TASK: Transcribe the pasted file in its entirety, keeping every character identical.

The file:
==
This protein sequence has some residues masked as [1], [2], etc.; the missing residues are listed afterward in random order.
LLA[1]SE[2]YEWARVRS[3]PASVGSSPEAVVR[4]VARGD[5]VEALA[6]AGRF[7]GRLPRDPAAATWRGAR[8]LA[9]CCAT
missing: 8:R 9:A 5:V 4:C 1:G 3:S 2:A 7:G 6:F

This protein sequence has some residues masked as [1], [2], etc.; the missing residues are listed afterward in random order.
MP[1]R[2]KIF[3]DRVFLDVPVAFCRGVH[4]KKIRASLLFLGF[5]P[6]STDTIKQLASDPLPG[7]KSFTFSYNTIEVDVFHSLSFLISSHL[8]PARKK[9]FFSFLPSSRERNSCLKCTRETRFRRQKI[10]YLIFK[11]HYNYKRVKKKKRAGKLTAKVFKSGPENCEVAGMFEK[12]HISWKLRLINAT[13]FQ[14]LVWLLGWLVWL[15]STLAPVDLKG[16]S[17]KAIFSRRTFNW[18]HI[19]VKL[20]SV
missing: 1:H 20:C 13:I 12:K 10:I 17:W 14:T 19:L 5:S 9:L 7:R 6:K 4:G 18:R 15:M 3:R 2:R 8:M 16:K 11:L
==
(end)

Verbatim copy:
This protein sequence has some residues masked as [1], [2], etc.; the missing residues are listed afterward in random order.
LLA[1]SE[2]YEWARVRS[3]PASVGSSPEAVVR[4]VARGD[5]VEALA[6]AGRF[7]GRLPRDPAAATWRGAR[8]LA[9]CCAT
missing: 8:R 9:A 5:V 4:C 1:G 3:S 2:A 7:G 6:F

This protein sequence has some residues masked as [1], [2], etc.; the missing residues are listed afterward in random order.
MP[1]R[2]KIF[3]DRVFLDVPVAFCRGVH[4]KKIRASLLFLGF[5]P[6]STDTIKQLASDPLPG[7]KSFTFSYNTIEVDVFHSLSFLISSHL[8]PARKK[9]FFSFLPSSRERNSCLKCTRETRFRRQKI[10]YLIFK[11]HYNYKRVKKKKRAGKLTAKVFKSGPENCEVAGMFEK[12]HISWKLRLINAT[13]FQ[14]LVWLLGWLVWL[15]STLAPVDLKG[16]S[17]KAIFSRRTFNW[18]HI[19]VKL[20]SV
missing: 1:H 20:C 13:I 12:K 10:I 17:W 14:T 19:L 5:S 9:L 7:R 6:K 4:G 18:R 15:M 3:R 2:R 8:M 16:K 11:L